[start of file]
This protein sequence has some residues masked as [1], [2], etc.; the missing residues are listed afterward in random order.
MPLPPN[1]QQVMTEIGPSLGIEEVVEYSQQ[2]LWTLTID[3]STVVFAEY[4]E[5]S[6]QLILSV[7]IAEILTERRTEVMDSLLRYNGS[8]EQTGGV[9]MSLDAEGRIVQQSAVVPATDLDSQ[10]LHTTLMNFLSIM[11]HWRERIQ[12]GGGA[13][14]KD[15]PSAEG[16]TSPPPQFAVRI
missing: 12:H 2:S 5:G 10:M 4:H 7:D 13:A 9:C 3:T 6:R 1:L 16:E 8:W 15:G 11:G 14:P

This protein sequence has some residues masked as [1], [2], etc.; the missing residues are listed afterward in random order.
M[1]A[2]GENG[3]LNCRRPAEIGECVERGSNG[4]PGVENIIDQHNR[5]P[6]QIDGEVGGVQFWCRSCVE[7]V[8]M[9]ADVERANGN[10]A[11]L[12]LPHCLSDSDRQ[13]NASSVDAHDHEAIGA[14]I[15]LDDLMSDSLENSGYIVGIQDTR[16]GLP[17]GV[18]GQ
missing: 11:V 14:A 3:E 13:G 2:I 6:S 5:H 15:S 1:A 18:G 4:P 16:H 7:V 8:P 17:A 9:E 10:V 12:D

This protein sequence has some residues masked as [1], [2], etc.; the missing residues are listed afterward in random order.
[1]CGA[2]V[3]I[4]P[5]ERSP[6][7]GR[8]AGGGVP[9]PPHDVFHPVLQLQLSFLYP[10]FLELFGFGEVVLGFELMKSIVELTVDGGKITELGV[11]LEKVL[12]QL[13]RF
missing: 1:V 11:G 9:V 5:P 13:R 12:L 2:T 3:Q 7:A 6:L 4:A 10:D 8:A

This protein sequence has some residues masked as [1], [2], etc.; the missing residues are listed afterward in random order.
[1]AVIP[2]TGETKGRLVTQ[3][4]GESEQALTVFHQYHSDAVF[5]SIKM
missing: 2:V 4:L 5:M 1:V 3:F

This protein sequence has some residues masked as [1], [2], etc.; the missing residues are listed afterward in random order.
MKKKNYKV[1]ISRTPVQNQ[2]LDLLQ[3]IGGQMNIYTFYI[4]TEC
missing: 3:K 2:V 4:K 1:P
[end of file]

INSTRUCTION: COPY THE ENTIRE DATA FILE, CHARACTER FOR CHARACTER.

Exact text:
This protein sequence has some residues masked as [1], [2], etc.; the missing residues are listed afterward in random order.
MPLPPN[1]QQVMTEIGPSLGIEEVVEYSQQ[2]LWTLTID[3]STVVFAEY[4]E[5]S[6]QLILSV[7]IAEILTERRTEVMDSLLRYNGS[8]EQTGGV[9]MSLDAEGRIVQQSAVVPATDLDSQ[10]LHTTLMNFLSIM[11]HWRERIQ[12]GGGA[13][14]KD[15]PSAEG[16]TSPPPQFAVRI
missing: 12:H 2:S 5:G 10:M 4:H 7:D 13:A 9:C 3:T 6:R 1:L 16:E 8:W 15:G 11:G 14:P

This protein sequence has some residues masked as [1], [2], etc.; the missing residues are listed afterward in random order.
M[1]A[2]GENG[3]LNCRRPAEIGECVERGSNG[4]PGVENIIDQHNR[5]P[6]QIDGEVGGVQFWCRSCVE[7]V[8]M[9]ADVERANGN[10]A[11]L[12]LPHCLSDSDRQ[13]NASSVDAHDHEAIGA[14]I[15]LDDLMSDSLENSGYIVGIQDTR[16]GLP[17]GV[18]GQ
missing: 11:V 14:A 3:E 13:G 2:I 6:S 5:H 15:S 1:A 18:G 4:P 16:H 7:V 8:P 17:A 9:E 10:V 12:D

This protein sequence has some residues masked as [1], [2], etc.; the missing residues are listed afterward in random order.
[1]CGA[2]V[3]I[4]P[5]ERSP[6][7]GR[8]AGGGVP[9]PPHDVFHPVLQLQLSFLYP[10]FLELFGFGEVVLGFELMKSIVELTVDGGKITELGV[11]LEKVL[12]QL[13]RF
missing: 1:V 11:G 9:V 5:P 13:R 12:L 2:T 3:Q 7:A 6:L 4:A 10:D 8:A

This protein sequence has some residues masked as [1], [2], etc.; the missing residues are listed afterward in random order.
[1]AVIP[2]TGETKGRLVTQ[3][4]GESEQALTVFHQYHSDAVF[5]SIKM
missing: 2:V 4:L 5:M 1:V 3:F

This protein sequence has some residues masked as [1], [2], etc.; the missing residues are listed afterward in random order.
MKKKNYKV[1]ISRTPVQNQ[2]LDLLQ[3]IGGQMNIYTFYI[4]TEC
missing: 3:K 2:V 4:K 1:P